World

Pope Francis tells church elite to be creative about family problems, as many in flock stray

  • Pope Francis hoists the Gospel book as he celebrates a mass in St. Peter's Basilica at the Vatican, Sunday, Oct. 5, 2014 to open the extraordinary Synod on the family. Pope Francis on Sunday opened a two-week meeting of bishops and cardinals from around the world aimed at making the church's teaching on family life — marriage, sex, contraception, divorce and homosexuality — relevant to today's Catholic families. (AP Photo/Alessandra Tarantino)

    Pope Francis hoists the Gospel book as he celebrates a mass in St. Peter's Basilica at the Vatican, Sunday, Oct. 5, 2014 to open the extraordinary Synod on the family. Pope Francis on Sunday opened a two-week meeting of bishops and cardinals from around the world aimed at making the church's teaching on family life — marriage, sex, contraception, divorce and homosexuality — relevant to today's Catholic families. (AP Photo/Alessandra Tarantino)  (The Associated Press)

  • Pope Francis, rear center, celebrates a mass in St. Peter's Basilica at the Vatican, Sunday, Oct. 5, 2014 to open the extraordinary Synod on the family. Pope Francis on Sunday opened a two-week meeting of bishops and cardinals from around the world aimed at making the church's teaching on family life — marriage, sex, contraception, divorce and homosexuality — relevant to today's Catholic families. (AP Photo/Alessandra Tarantino)

    Pope Francis, rear center, celebrates a mass in St. Peter's Basilica at the Vatican, Sunday, Oct. 5, 2014 to open the extraordinary Synod on the family. Pope Francis on Sunday opened a two-week meeting of bishops and cardinals from around the world aimed at making the church's teaching on family life — marriage, sex, contraception, divorce and homosexuality — relevant to today's Catholic families. (AP Photo/Alessandra Tarantino)  (The Associated Press)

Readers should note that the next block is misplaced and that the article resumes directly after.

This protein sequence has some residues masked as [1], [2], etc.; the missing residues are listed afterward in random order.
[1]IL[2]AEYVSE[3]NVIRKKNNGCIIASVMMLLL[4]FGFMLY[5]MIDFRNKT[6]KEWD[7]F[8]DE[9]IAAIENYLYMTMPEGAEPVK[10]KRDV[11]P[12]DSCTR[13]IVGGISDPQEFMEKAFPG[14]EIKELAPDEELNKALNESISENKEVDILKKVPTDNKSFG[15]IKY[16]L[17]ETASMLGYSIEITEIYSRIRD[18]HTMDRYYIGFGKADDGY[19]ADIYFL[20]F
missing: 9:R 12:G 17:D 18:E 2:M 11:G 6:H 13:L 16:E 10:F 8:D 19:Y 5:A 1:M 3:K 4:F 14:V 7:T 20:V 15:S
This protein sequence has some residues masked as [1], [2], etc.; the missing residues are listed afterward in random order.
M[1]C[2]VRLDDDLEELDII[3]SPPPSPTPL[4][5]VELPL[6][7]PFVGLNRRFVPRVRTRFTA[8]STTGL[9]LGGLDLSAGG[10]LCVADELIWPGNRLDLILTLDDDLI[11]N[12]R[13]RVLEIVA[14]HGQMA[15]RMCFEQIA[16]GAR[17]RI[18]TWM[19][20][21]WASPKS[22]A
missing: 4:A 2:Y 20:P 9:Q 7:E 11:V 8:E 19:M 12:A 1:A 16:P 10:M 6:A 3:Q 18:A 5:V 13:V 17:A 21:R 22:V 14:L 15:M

• Pope Francis, top center, celebrates a mass in St. Peter's Basilica at the Vatican, Sunday, Oct. 5, 2014 to open the extraordinary Synod on the family. Pope Francis on Sunday opened a two-week meeting of bishops and cardinals from around the world aimed at making the church's teaching on family life — marriage, sex, contraception, divorce and homosexuality — relevant to today's Catholic families. (AP Photo/Alessandra Tarantino)

    Pope Francis, top center, celebrates a mass in St. Peter's Basilica at the Vatican, Sunday, Oct. 5, 2014 to open the extraordinary Synod on the family. Pope Francis on Sunday opened a two-week meeting of bishops and cardinals from around the world aimed at making the church's teaching on family life — marriage, sex, contraception, divorce and homosexuality — relevant to today's Catholic families. (AP Photo/Alessandra Tarantino)  (The Associated Press)

Pope Francis says a creative, humble approach is needed as the Vatican tries to understand why many in the Catholic Church have gone their own way on sexual and family issues like contraception, pre-marital sex and divorce.

A Mass in St. Peter's Basilica on Sunday opened a two-week meeting of 200 cardinals and bishops from around the world, who know that much of their flock, while considering themselves Catholic, defy church teaching on family matters. The most contentious issues include bans on artificial birth control and on Communion for divorced faithful who remarry.

Francis told the churchmen not to "discuss beautiful and clear ideas" but use "authentic freedom and humble creativity" in debate.

Conservatives want to reinforce Vatican doctrine. Liberals hope the meeting will bring openness to Catholic families' realities.